Nitrate stable isotopes in snow and ice samples from four Svalbard sites
Increasing reactive nitrogen (Nr) deposition in the Arctic may adversely impact N-limited ecosystems. To investigate atmospheric transport of Nr to Svalbard, Norwegian Arctic, snow and firn samples were collected from glaciers and analysed to define spatial and temporal variations (1–10 years) in major ion concentrations and the stable isotope composition (δ15N and δ18O) of nitrate () across the archipelago. The and averaged −4‰ and 67‰ in seasonal snow (2010–11) and −9‰ and 74‰ in firn accumulated over the decade 2001–2011. East–west zonal gradients were observed across the archipelago for some major ions (non-sea salt sulphate and magnesium) and also for and in snow, which suggests a different origin for air masses arriving in different sectors of Svalbard. We propose that snowfall associated with long-distance air mass transport over the Arctic Ocean inherits relatively low due to in-transport N isotope fractionation. In contrast, faster air mass transport from the north-west Atlantic or northern Europe results in snowfall with higher because in-transport fractionation of N is then time-limited.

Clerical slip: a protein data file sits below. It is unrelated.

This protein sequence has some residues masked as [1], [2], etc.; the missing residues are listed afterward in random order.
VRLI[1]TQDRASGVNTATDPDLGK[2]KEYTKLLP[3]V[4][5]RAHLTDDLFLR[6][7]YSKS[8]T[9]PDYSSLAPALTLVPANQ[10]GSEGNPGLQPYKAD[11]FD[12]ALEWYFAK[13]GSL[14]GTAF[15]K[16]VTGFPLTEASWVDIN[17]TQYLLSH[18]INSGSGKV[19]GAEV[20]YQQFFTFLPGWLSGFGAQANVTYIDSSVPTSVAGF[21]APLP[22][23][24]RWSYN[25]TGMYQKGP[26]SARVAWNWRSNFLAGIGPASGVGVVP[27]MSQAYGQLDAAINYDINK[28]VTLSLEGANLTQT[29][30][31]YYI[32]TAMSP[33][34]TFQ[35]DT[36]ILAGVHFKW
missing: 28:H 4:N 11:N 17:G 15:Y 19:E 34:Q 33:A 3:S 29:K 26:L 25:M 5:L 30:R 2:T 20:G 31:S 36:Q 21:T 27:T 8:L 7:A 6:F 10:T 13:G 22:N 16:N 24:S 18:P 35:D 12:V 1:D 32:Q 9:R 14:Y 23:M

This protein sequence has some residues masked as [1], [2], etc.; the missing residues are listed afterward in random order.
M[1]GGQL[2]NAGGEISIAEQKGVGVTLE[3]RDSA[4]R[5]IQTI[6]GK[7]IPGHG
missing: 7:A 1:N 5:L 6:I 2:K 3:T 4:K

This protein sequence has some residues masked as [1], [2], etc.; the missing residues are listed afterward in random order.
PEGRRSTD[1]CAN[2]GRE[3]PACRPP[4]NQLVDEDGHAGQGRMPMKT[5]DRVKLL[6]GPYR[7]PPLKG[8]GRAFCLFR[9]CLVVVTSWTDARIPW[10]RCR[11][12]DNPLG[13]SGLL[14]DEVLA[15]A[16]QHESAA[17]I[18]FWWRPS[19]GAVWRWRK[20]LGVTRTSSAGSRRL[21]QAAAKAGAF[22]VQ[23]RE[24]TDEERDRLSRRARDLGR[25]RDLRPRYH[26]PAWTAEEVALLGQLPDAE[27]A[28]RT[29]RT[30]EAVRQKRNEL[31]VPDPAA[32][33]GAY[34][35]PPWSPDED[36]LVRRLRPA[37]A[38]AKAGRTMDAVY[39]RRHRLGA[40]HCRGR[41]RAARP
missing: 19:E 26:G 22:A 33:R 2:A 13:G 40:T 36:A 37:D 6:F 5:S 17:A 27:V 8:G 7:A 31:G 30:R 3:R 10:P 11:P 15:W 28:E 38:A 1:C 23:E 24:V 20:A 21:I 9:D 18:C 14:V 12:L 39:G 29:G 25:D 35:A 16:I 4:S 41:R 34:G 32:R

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Keywords: Nitrate; isotopes; ice cores; Svalbard; pollutants.
(Published: 13 April 2015)
Citation: Polar Research 2015, 34, 23246, http://dx.doi.org/10.3402/polar.v34.23246
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